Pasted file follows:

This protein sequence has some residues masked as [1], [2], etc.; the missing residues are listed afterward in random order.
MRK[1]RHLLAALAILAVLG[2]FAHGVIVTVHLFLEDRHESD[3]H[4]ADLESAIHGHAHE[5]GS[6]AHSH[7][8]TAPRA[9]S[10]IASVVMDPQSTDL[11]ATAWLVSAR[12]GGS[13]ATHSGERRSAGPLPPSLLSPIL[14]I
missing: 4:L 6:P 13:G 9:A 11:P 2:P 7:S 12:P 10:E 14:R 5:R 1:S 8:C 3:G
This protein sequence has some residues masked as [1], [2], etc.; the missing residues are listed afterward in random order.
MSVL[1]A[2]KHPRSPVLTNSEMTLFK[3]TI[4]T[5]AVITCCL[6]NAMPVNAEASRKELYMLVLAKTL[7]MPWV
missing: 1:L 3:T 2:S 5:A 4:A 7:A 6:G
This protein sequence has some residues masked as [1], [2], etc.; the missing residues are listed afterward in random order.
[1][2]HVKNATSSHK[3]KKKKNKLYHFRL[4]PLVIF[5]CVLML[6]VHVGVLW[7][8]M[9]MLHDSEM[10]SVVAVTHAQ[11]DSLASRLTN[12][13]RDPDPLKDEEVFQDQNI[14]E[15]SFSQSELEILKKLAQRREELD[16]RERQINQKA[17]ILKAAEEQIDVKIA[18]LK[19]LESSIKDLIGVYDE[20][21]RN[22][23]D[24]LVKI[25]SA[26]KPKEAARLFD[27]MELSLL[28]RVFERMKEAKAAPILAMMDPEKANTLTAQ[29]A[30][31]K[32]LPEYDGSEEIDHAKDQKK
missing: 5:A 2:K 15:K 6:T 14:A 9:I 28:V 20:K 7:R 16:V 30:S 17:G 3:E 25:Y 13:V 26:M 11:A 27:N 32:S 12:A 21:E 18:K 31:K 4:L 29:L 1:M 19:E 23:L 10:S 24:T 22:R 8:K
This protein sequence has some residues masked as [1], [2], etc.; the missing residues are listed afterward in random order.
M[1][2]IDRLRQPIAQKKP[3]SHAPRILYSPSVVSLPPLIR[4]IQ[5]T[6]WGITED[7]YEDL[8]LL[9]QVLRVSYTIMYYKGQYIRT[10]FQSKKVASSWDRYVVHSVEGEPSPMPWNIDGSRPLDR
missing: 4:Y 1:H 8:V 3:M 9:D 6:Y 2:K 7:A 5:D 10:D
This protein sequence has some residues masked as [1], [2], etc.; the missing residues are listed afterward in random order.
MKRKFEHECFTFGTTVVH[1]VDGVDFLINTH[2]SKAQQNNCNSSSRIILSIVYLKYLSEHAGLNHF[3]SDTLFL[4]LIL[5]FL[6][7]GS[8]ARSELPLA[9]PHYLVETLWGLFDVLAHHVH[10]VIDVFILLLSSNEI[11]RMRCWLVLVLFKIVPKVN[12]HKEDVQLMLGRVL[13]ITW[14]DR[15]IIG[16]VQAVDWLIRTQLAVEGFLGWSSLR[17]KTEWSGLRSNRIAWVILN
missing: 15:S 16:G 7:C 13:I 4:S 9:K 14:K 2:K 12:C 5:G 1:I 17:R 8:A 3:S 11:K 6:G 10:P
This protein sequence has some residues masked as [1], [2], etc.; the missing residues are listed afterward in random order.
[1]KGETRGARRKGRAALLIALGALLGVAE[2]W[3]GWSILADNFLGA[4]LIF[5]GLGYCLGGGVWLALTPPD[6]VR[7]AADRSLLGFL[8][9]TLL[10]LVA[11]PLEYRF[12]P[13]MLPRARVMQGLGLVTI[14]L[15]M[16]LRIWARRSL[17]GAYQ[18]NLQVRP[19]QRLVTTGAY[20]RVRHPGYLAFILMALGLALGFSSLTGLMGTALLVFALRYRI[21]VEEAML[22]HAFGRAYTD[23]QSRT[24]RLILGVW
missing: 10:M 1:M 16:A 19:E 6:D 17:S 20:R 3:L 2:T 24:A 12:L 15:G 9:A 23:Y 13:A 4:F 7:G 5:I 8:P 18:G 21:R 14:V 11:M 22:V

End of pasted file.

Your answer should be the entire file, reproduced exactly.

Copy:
This protein sequence has some residues masked as [1], [2], etc.; the missing residues are listed afterward in random order.
MRK[1]RHLLAALAILAVLG[2]FAHGVIVTVHLFLEDRHESD[3]H[4]ADLESAIHGHAHE[5]GS[6]AHSH[7][8]TAPRA[9]S[10]IASVVMDPQSTDL[11]ATAWLVSAR[12]GGS[13]ATHSGERRSAGPLPPSLLSPIL[14]I
missing: 4:L 6:P 13:G 9:A 11:P 2:P 7:S 12:P 10:E 14:R 5:R 1:S 8:C 3:G
This protein sequence has some residues masked as [1], [2], etc.; the missing residues are listed afterward in random order.
MSVL[1]A[2]KHPRSPVLTNSEMTLFK[3]TI[4]T[5]AVITCCL[6]NAMPVNAEASRKELYMLVLAKTL[7]MPWV
missing: 1:L 3:T 2:S 5:A 4:A 7:A 6:G
This protein sequence has some residues masked as [1], [2], etc.; the missing residues are listed afterward in random order.
[1][2]HVKNATSSHK[3]KKKKNKLYHFRL[4]PLVIF[5]CVLML[6]VHVGVLW[7][8]M[9]MLHDSEM[10]SVVAVTHAQ[11]DSLASRLTN[12][13]RDPDPLKDEEVFQDQNI[14]E[15]SFSQSELEILKKLAQRREELD[16]RERQINQKA[17]ILKAAEEQIDVKIA[18]LK[19]LESSIKDLIGVYDE[20][21]RN[22][23]D[24]LVKI[25]SA[26]KPKEAARLFD[27]MELSLL[28]RVFERMKEAKAAPILAMMDPEKANTLTAQ[29]A[30][31]K[32]LPEYDGSEEIDHAKDQKK
missing: 5:A 2:K 15:K 6:T 14:A 9:I 28:V 20:K 7:R 16:V 30:S 17:G 3:E 25:Y 13:V 26:M 11:A 27:N 32:S 12:A 21:E 18:K 31:K 4:L 29:L 1:M 19:E 23:L 10:S 24:T 22:R 8:K
This protein sequence has some residues masked as [1], [2], etc.; the missing residues are listed afterward in random order.
M[1][2]IDRLRQPIAQKKP[3]SHAPRILYSPSVVSLPPLIR[4]IQ[5]T[6]WGITED[7]YEDL[8]LL[9]QVLRVSYTIMYYKGQYIRT[10]FQSKKVASSWDRYVVHSVEGEPSPMPWNIDGSRPLDR
missing: 4:Y 1:H 8:V 3:M 9:D 6:Y 2:K 7:A 5:D 10:D
This protein sequence has some residues masked as [1], [2], etc.; the missing residues are listed afterward in random order.
MKRKFEHECFTFGTTVVH[1]VDGVDFLINTH[2]SKAQQNNCNSSSRIILSIVYLKYLSEHAGLNHF[3]SDTLFL[4]LIL[5]FL[6][7]GS[8]ARSELPLA[9]PHYLVETLWGLFDVLAHHVH[10]VIDVFILLLSSNEI[11]RMRCWLVLVLFKIVPKVN[12]HKEDVQLMLGRVL[13]ITW[14]DR[15]IIG[16]VQAVDWLIRTQLAVEGFLGWSSLR[17]KTEWSGLRSNRIAWVILN
missing: 15:S 16:G 7:C 13:I 4:S 9:K 14:K 2:K 12:C 5:G 1:I 17:R 8:A 3:S 11:K 6:G 10:P
This protein sequence has some residues masked as [1], [2], etc.; the missing residues are listed afterward in random order.
[1]KGETRGARRKGRAALLIALGALLGVAE[2]W[3]GWSILADNFLGA[4]LIF[5]GLGYCLGGGVWLALTPPD[6]VR[7]AADRSLLGFL[8][9]TLL[10]LVA[11]PLEYRF[12]P[13]MLPRARVMQGLGLVTI[14]L[15]M[16]LRIWARRSL[17]GAYQ[18]NLQVRP[19]QRLVTTGAY[20]RVRHPGYLAFILMALGLALGFSSLTGLMGTALLVFALRYRI[21]VEEAML[22]HAFGRAYTD[23]QSRT[24]RLILGVW
missing: 10:M 1:M 16:A 19:E 6:D 17:S 20:R 3:L 2:T 24:A 12:L 15:G 9:A 23:Y 13:A 4:F 7:G 5:I 8:P 18:G 21:R 14:V 11:M 22:V